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Voyager at 40: Opening up the solar system.

Thursday November 30, 2017schenk

Keck Hall 100
Reception at 6:30pm – Valhalla Beer Garden

Paul Schenk – Staff Scientist, Lunar and Planetary Institute


Forty years ago, twin spacecraft, the most advanced of their day, set out on a 12-year journey to explore the vast outer solar system. The resulting cascade of discovery from Jupiter to Neptune fundamentally reshaped our perception of planets and revealed the complexity of planetary worlds. The giant planets were vigorously active, their ring systems proved to be extremely complex, their moons bizarre and in some cases geologically active even today. Later missions like Galileo and Cassini built on these discoveries, and we now understand that water-rich “ocean worlds” are commonplace, some of which could be potentially habitable. Even today, amateur scientists are reexamining the thousands of Voyager images to create new mosaics and movies from the data. It is difficult to imagine today but virtually none of this was even suspected 40 years ago.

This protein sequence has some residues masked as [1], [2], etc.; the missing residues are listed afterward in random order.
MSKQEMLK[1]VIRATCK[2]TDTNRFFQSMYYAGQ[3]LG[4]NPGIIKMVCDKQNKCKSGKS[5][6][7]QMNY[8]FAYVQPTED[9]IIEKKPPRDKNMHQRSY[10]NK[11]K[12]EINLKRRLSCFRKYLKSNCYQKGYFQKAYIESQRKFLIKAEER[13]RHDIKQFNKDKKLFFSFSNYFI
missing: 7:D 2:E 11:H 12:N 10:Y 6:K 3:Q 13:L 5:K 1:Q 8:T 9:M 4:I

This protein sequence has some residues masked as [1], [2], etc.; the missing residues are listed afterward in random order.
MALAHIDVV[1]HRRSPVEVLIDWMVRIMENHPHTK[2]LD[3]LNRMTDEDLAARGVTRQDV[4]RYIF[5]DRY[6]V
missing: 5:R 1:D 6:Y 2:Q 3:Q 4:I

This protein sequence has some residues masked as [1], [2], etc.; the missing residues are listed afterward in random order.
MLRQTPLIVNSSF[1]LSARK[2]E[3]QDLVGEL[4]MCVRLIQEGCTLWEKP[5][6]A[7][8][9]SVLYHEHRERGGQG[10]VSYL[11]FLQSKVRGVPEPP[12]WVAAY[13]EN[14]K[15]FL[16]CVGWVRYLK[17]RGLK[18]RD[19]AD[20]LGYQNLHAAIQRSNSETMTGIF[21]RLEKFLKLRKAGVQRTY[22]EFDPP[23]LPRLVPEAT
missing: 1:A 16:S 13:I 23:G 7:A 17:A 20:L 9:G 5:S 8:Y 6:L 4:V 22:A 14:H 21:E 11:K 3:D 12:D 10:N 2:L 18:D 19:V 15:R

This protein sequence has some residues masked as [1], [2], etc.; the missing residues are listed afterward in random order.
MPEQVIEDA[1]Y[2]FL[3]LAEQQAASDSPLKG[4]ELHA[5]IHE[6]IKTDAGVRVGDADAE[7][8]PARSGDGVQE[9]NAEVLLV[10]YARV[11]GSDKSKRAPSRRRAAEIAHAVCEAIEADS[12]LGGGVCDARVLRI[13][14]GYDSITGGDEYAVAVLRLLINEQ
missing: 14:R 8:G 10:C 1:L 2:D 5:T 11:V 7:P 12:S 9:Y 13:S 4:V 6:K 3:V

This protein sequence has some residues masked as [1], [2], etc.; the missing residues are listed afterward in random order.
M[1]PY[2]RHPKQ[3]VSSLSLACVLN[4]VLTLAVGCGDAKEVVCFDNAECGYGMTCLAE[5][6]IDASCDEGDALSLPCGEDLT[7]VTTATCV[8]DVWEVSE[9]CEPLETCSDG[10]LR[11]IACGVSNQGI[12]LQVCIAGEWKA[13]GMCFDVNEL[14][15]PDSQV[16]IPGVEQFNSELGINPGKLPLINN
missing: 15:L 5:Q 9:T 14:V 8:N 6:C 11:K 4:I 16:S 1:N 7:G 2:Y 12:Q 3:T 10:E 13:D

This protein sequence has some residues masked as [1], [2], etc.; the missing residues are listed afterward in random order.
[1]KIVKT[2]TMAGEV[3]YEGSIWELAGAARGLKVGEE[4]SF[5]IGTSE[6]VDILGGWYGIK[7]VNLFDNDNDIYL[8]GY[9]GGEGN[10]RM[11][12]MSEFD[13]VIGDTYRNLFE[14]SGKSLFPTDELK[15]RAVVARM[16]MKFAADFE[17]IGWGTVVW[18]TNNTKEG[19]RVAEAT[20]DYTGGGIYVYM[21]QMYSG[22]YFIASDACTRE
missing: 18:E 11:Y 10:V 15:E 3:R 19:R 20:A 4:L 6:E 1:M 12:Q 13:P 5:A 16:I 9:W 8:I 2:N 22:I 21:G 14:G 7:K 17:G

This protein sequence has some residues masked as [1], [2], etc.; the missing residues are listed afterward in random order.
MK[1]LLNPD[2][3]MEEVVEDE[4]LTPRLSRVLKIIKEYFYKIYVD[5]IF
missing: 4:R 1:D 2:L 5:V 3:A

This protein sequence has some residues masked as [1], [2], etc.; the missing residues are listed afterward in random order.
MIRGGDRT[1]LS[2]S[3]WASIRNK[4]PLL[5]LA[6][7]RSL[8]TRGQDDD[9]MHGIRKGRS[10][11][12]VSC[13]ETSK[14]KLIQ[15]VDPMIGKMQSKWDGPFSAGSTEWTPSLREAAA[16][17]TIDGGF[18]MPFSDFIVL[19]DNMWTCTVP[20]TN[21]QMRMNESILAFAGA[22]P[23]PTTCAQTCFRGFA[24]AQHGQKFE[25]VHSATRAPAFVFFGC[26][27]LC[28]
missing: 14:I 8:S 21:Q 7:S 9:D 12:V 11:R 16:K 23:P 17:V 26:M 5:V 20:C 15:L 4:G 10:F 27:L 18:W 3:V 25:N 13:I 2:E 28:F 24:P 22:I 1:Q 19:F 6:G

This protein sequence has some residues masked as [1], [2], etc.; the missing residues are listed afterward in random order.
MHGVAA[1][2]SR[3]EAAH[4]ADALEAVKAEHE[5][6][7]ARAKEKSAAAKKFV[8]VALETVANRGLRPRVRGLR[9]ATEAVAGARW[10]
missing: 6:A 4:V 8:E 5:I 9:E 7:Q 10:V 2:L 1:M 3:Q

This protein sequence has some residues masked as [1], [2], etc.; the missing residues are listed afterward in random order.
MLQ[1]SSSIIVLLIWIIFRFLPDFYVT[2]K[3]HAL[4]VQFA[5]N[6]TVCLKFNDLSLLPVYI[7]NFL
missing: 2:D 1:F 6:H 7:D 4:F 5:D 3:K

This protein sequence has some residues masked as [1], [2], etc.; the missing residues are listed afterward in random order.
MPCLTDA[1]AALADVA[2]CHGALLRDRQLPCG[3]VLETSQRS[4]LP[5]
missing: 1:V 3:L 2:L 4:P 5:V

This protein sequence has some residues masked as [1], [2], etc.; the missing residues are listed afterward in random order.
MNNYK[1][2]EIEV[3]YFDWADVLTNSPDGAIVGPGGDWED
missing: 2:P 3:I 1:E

PAUL SCHENK, PH.D., has been a space-groupie since the Gemini days in the mid 1960’s. His formal introduction to planetary sciences was as a NASA planetary geology summer intern in 1979 at JPL during the Voyager 2 Jupiter encounter. In 1988 he completed his doctorate at Washington University in St. Louis under the direction of Dr. William B. McKinnon. Since arriving at the Lunar and Planetary Institute in 1991, he has been using Voyager, Galileo, and Cassini stereo and monoscopic images to map the topography and geology of the icy outer planet satellites (and dabbled a bit with Mars and the Moon). Since 2012 he has been a participating scientist on the DAWN asteroid mission and on Cassini at Saturn, studying impact cratering on small bodies and plume deposition processes on Enceladus. He has also been a co-investigator on the New Horizons mission to Pluto and beyond, where he is responsible for cartography and topography. Dr. Schenk is author of the book, Atlas of the Galilean Satellites.